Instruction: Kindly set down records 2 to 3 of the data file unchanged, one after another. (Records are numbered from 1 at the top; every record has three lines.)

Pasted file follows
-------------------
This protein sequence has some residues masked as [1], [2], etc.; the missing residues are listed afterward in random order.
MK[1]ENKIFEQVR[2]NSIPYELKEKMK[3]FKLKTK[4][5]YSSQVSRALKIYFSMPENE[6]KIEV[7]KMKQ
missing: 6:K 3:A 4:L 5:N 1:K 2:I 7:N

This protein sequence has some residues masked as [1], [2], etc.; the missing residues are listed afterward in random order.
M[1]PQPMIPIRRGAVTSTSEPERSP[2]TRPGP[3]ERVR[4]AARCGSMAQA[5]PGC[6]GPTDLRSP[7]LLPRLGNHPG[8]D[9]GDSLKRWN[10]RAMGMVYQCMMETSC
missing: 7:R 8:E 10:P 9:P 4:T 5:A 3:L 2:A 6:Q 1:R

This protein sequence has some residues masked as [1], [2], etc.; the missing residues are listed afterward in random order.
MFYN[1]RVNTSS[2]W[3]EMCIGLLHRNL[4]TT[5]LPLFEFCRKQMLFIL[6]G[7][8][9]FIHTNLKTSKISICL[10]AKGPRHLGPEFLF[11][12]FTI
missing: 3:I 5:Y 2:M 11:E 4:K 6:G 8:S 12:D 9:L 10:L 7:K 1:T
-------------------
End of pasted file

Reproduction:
This protein sequence has some residues masked as [1], [2], etc.; the missing residues are listed afterward in random order.
M[1]PQPMIPIRRGAVTSTSEPERSP[2]TRPGP[3]ERVR[4]AARCGSMAQA[5]PGC[6]GPTDLRSP[7]LLPRLGNHPG[8]D[9]GDSLKRWN[10]RAMGMVYQCMMETSC
missing: 7:R 8:E 10:P 9:P 4:T 5:A 3:L 2:A 6:Q 1:R

This protein sequence has some residues masked as [1], [2], etc.; the missing residues are listed afterward in random order.
MFYN[1]RVNTSS[2]W[3]EMCIGLLHRNL[4]TT[5]LPLFEFCRKQMLFIL[6]G[7][8][9]FIHTNLKTSKISICL[10]AKGPRHLGPEFLF[11][12]FTI
missing: 3:I 5:Y 2:M 11:E 4:K 6:G 8:S 12:D 9:L 10:L 7:K 1:T